Meanwhile Presbyterian Women have joined marchers and PW issued a statement while leadership was meeting at the Commission on the Status of Women at the U.N., lauding the march and calling on Publix Supermarket to join the Fair Food Program.

Local congregations are serving as the backbone of support for the two-week march.

“Our congregation is honored to support this profound witness by providing a meal for the marchers,” said the Rev. Victoria ByRoade, pastor of First Presbyterian Church of Dunedin, Fla. “To do so is a Lenten practice, where we reflect on the way our systemic and personal relationships have been marred by sin and recommit ourselves to follow Jesus proclaiming ‘good news to the poor’ in word and deed.”

“Presbyterian congregations in Peace River and Tampa Bay Presbyteries have opened their doors and their hearts,” explained the Rev. Noelle Damico, associate for Fair Food with the Presbyterian Hunger Program, who has been on the march since it began.  “Every day we’ve had an array of Presbyterian support that has literally made this march possible ― from serving as rest stops to preparing meals, from doing laundry to offering medical assistance and providing overnight accommodations. Presbyterians are making Christ’s compassion and justice concrete.”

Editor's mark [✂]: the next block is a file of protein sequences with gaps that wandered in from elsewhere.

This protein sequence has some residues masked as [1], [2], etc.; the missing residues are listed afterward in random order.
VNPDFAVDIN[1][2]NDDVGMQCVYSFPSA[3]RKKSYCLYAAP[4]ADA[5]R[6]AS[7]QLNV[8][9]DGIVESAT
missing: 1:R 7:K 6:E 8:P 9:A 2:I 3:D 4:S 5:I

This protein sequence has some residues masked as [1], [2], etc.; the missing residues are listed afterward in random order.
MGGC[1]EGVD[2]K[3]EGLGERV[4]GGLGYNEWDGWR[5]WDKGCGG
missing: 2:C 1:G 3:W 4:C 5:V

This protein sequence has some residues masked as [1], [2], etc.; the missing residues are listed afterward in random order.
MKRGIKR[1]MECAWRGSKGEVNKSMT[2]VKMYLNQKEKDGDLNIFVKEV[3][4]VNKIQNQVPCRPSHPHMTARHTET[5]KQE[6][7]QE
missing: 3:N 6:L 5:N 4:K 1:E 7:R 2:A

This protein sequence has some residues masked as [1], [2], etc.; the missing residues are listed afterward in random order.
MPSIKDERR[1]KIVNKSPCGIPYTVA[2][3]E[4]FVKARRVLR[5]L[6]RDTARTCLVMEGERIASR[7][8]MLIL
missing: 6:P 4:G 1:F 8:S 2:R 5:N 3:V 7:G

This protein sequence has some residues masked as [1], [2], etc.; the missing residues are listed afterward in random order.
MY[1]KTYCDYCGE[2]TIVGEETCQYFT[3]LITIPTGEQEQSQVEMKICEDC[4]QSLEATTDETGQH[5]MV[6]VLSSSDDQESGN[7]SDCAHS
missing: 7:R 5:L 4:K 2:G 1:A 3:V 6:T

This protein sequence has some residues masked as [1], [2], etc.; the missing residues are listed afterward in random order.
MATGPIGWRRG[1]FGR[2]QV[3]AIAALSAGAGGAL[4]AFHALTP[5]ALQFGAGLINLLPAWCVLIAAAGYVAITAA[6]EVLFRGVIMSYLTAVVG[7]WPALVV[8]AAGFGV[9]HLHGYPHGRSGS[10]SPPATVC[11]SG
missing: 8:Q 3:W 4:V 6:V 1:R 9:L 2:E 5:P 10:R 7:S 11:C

Presbyterian congregations and ministries involved in providing food and lodging for marchers include

  • Faith Cape Coral Presbyterian Church, Ft. Myers
  • Covenant Presbyterian Church, Ft. Myers
  • Presbyterian Church of the Covenant, Sarasota
  • First Presbyterian Church, Sarasota
  • Peace Presbyterian Church, Lakewood Ranch
  • Peace River Presbytery, Northport
  • Beth-El Farmworker Ministry
  • Cedarkirk Camp and Conference Center
  • First Presbyterian Church, Dunedin
  • Seffner Presbyterian Church, Seffner
  • Westminster Presbyterian Church, Lakeland

All along the march route, regional and national faith leaders will lead services of prayer and offer words of encouragement.  Many pastors have come out to bless the marchers including the Rev. Chuck Wiggins of Trinity Presbyterian Church in Venice and the Rev. Glen Bell of First Presbyterian in Sarasota. 

Other pastors have greeted and blessed workers while their congregations have served meals or offered accommodations including the Rev. Timothy Halverson and the Rev. Susan Rice of Faith-Cape Coral as well as the Rev. Elizabeth Deibert of Peace Presbyterian Church.

The march is an interfaith and ecumenical undertaking.  On March 14 Pastor Miguel Estrada of Mision Peniel/Beth-El in Immokalee, Rabbi Rachel Kahn-Troester of T’ruah (formerly Rabbis for Human Rights-North America), and the Rev. Bernice Powell Jackson of United Church of Tampa will lead a candlelight vigil outside Publix in Temple Terrace, Fla., to mark the distance the fair food movement has traveled and the gains that have been made in farmworkers human rights and corporate responsibility.